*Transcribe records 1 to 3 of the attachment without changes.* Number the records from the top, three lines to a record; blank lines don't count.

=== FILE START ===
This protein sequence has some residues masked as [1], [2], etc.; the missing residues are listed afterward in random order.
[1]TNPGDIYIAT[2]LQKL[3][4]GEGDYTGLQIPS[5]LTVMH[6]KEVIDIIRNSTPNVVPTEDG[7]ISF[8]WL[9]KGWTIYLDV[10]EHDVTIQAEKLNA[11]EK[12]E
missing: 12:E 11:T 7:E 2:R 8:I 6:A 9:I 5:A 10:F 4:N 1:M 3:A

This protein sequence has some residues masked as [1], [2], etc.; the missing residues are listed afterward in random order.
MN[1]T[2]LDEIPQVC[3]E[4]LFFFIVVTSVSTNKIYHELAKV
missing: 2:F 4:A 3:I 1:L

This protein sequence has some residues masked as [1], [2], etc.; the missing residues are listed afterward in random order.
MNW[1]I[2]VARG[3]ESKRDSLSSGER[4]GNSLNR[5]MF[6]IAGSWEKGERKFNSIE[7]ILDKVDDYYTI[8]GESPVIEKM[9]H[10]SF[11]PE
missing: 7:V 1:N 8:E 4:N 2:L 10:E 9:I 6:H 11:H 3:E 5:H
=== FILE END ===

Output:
This protein sequence has some residues masked as [1], [2], etc.; the missing residues are listed afterward in random order.
[1]TNPGDIYIAT[2]LQKL[3][4]GEGDYTGLQIPS[5]LTVMH[6]KEVIDIIRNSTPNVVPTEDG[7]ISF[8]WL[9]KGWTIYLDV[10]EHDVTIQAEKLNA[11]EK[12]E
missing: 12:E 11:T 7:E 2:R 8:I 6:A 9:I 5:A 10:F 4:N 1:M 3:A

This protein sequence has some residues masked as [1], [2], etc.; the missing residues are listed afterward in random order.
MN[1]T[2]LDEIPQVC[3]E[4]LFFFIVVTSVSTNKIYHELAKV
missing: 2:F 4:A 3:I 1:L

This protein sequence has some residues masked as [1], [2], etc.; the missing residues are listed afterward in random order.
MNW[1]I[2]VARG[3]ESKRDSLSSGER[4]GNSLNR[5]MF[6]IAGSWEKGERKFNSIE[7]ILDKVDDYYTI[8]GESPVIEKM[9]H[10]SF[11]PE
missing: 7:V 1:N 8:E 4:N 2:L 10:E 9:I 6:H 11:H 3:E 5:H